India’s environmental future looks (mostly) smoggyBy Graham Land Nov 08, 2012 6:03AM UTC
In an effort to get India’s economic growth back up to boom speed, President Manmohan Singh is attempting to fast track development schemes by streamlining approval processes. This is worrying to tribals and environmental groups who think such a move would green light large scale industrial projects without proper review as to their ramifications.
The danger is that getting rid of bureaucratic review processes could put development concerns ahead of the environment and people – even more than they currently are. In other words, jump starting the economy by displacing tribal communities and trashing the ecosystem.
The Singh government views current approval processes as a slow maze of red tape. So they’ve proposed a single, all-powerful body called the National Investment Board (NIB) to replace the current bureaucracy involved in decision making for major infrastructure projects.
However, opposition within the government, from both the Tribal Affairs Minister Kishore Chandra Singh Deo and Environment Minister, Jayanthi Natarajan have both voiced their opposition to the establishment of the NIB.
Environmental groups also argue that it isn’t environmental regulations that are slowing the economy down.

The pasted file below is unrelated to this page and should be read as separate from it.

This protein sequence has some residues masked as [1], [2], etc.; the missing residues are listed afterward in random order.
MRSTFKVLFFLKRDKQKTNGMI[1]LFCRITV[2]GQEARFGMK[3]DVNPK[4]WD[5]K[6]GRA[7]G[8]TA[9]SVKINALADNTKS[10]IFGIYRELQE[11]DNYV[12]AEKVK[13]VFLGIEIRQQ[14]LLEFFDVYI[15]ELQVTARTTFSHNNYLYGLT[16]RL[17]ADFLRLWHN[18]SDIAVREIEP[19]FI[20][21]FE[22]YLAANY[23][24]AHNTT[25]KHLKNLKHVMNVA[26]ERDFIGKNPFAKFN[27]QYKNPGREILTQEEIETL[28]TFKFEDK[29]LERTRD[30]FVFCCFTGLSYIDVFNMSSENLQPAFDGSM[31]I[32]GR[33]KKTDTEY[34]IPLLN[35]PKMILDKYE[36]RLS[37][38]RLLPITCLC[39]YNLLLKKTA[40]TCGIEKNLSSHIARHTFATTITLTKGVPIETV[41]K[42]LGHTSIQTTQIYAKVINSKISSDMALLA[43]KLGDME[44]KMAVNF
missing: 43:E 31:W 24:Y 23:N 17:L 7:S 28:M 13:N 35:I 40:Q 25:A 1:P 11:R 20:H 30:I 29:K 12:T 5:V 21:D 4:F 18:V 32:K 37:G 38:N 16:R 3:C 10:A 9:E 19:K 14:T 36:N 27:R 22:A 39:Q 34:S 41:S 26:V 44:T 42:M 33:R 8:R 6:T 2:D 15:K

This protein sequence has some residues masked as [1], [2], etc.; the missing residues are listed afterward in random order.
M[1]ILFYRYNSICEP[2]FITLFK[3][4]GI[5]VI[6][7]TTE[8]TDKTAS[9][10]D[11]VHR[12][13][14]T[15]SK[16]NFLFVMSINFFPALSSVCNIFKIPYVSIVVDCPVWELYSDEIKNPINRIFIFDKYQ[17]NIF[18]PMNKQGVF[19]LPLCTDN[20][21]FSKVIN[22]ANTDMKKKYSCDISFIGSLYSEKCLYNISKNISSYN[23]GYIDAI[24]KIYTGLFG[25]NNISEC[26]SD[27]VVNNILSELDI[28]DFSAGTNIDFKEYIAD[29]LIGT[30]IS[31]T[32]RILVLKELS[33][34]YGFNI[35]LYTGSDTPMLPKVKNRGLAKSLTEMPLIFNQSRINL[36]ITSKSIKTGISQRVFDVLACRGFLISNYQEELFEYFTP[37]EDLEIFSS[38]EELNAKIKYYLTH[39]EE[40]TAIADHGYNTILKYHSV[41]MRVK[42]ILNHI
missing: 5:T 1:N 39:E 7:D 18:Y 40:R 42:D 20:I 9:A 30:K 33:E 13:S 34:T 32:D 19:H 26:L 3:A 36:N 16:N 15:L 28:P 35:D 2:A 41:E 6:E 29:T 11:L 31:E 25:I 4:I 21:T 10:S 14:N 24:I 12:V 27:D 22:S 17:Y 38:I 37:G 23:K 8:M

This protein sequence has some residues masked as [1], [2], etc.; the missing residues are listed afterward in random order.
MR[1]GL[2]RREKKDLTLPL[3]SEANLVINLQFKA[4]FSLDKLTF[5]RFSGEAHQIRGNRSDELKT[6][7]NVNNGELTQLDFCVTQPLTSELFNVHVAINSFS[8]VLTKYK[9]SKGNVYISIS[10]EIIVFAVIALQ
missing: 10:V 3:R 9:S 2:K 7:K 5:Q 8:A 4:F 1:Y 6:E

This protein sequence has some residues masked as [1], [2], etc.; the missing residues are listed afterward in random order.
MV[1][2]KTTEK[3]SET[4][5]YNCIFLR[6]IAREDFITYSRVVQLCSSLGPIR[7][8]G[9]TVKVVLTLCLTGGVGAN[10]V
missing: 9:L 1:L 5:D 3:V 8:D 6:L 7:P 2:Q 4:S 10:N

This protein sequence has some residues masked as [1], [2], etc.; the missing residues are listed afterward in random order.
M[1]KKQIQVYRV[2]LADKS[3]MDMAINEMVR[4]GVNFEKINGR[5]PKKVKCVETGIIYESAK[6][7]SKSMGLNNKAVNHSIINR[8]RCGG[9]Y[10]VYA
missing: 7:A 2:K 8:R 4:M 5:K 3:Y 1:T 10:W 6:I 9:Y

From the Washington Post:
The Center for Science and Environment, an advocacy group in New Delhi, said that government has cleared forest land at an unprecedented pace for industry — about 489,000 acres in the past five years.
Besides, India is already a country that is particularly vulnerable to the effects of climate change and should take that into concern when planning more industrial development. A recent study claims that the monsoon season will fail more and more frequently as the climate changes – a threat to the regions food supplies. Failure is defined as a reduction of 40-70% in rainfall. Though rains are predicted to increase in some areas as temperatures rise, they will fall in others, according to the study.
The monsoon rains could collapse about every fifth year between 2150 and 2200 with continued global warming, blamed mainly on human burning of fossil fuels, and related shifts in tropical air flows, it said.
2150? Will there even be any humans left by then?
Ah well, in the short term we can just look at how smoggy New Delhi is. Pollution is at its worst yet in the Indian capital according to the Centre for Science and the Environment (CSE). Delhi adds 1,100 personal vehicles per day, 60% of them diesel. I started coughing just reading that statistic.
Read more in the Hindustan Times.
OK if you can’t stand all that bad news, here are a couple of pinpricks of light in Indian eco-news.
First, the city of Bhopal, site of the worst chemical disaster in history, is aiming to be the most eco-friendly city in India. Read about it here.
In other news an iron ore mine in the state of Orissa is closing down to make way for an elephant corridor. Good on them. Read more here.